Mariners want more TV

 

Mariners want their television. Whether at home or on the boat, they want their TV.

“Demand is massive because everyone wants to be connected,” Paul Comyns, vice president, global marketing for Intellian, a company that provides maritime satellite communications antenna technology to the marine industry, said from the floor of the International WorkBoat Show in New Orleans in December, “and that’s now feasible.”

Headquartered in Seoul, Korea, Intellian is a well-established player in the VSAT and TVRO market, exporting its products to six continents and over 45 countries with more than 400 contracted dealers and a worldwide support network. It is currently undergoing a substantial expansion of its manufacturing and research and development facilities in Korea. “There is more bandwidth available,” said Comyns. “In the past, bandwidth had been limited, but that’s changing now.”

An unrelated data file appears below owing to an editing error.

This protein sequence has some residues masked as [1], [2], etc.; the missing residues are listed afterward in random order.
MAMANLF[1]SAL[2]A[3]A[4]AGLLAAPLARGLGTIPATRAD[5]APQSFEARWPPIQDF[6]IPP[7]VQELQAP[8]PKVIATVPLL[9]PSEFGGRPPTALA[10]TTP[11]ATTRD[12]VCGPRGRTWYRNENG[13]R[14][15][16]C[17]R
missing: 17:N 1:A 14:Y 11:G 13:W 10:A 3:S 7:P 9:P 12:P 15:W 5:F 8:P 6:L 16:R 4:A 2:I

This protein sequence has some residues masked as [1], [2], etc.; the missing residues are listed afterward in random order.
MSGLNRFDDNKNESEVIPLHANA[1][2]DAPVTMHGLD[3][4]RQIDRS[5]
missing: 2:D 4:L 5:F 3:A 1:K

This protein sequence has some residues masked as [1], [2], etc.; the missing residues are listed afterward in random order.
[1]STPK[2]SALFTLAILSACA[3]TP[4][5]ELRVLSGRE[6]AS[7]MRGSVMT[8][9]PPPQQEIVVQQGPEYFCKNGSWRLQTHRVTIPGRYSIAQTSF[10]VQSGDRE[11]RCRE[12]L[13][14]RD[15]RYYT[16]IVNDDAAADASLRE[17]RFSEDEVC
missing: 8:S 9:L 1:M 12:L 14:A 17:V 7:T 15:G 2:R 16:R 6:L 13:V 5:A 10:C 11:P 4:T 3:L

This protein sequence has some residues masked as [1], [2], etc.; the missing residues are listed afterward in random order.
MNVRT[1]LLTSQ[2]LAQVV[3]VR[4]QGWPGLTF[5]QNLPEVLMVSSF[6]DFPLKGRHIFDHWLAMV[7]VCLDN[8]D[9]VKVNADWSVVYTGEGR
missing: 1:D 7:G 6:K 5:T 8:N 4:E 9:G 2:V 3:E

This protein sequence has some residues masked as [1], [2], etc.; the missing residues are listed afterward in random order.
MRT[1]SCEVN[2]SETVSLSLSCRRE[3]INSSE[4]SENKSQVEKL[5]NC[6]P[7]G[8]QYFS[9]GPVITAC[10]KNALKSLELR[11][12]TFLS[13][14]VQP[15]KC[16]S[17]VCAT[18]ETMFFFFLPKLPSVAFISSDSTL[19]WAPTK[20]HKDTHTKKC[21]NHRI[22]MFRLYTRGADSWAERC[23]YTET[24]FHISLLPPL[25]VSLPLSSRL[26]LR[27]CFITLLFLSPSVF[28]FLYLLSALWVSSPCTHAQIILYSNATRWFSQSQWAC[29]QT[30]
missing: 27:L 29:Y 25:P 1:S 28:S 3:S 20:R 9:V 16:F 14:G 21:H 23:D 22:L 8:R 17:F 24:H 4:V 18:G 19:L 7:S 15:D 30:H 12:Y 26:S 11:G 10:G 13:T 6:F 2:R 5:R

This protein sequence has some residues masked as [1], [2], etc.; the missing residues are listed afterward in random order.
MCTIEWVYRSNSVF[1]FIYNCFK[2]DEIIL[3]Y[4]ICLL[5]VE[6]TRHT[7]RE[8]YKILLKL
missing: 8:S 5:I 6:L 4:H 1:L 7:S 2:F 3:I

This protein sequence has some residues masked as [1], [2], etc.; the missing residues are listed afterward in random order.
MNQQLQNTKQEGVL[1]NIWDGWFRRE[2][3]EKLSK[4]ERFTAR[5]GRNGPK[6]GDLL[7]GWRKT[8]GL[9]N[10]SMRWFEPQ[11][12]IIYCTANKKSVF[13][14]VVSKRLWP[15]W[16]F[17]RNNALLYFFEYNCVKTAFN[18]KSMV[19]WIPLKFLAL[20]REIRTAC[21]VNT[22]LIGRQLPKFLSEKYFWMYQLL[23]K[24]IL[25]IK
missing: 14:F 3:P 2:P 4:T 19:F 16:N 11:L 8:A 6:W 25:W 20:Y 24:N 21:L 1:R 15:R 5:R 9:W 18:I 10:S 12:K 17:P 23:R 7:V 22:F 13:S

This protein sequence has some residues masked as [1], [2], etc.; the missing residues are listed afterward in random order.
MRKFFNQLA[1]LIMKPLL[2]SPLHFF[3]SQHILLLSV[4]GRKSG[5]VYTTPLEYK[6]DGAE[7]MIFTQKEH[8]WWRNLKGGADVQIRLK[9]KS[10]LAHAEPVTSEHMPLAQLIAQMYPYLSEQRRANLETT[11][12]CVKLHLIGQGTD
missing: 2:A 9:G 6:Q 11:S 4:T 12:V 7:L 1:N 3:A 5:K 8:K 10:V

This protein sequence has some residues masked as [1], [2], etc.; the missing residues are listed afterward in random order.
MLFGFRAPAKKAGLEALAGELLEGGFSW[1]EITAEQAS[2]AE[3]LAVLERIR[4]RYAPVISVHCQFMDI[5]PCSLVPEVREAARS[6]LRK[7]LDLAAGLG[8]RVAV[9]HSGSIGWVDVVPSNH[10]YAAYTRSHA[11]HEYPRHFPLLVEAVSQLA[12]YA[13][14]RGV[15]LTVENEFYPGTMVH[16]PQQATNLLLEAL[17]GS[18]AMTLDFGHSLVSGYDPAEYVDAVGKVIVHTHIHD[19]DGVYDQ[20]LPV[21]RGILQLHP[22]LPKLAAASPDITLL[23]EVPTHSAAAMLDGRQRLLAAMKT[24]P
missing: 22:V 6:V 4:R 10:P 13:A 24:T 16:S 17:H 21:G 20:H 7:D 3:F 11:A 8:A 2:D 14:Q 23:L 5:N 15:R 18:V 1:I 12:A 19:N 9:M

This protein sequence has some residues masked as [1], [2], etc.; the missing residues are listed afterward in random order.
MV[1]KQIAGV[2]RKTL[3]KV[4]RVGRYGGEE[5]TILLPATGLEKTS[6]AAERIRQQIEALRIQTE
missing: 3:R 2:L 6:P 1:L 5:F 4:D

Comyns said marine companies have become more sensitive to the wants and needs of their employees as a way to increase retention. “The technology is getting down now to the smaller boats, the workboats,” he said. “The mariners want onboard what they have at home, and there are more satellites coming online, so that’s becoming more possible.”

The company’s extensive technical capabilities cover TVRO, VSAT with the latest Global XpressTM capabilities and in house development and manufacture of FleetBroadband systems. Intellian provides a three-year warranty on all VSAT antennas. With expertise in ocean vessels in the commercial, oil and gas markets, and the military, the company’s antenna technology reaches a wide market sector. “Because of the ability of satellite companies, there is more available to the marine market,” said Comyns.

About the author

Ken Hocke

Ken Hocke has been the senior editor of WorkBoat since 1999. He was the associate editor of WorkBoat from 1997 to 1999. Prior to that, he was the editor of the Daily Shipping Guide, a transportation daily in New Orleans. He has written for other publications including The Times-Picayune. He graduated from Louisiana State University with an arts and sciences degree, with a concentration in English, in 1978.

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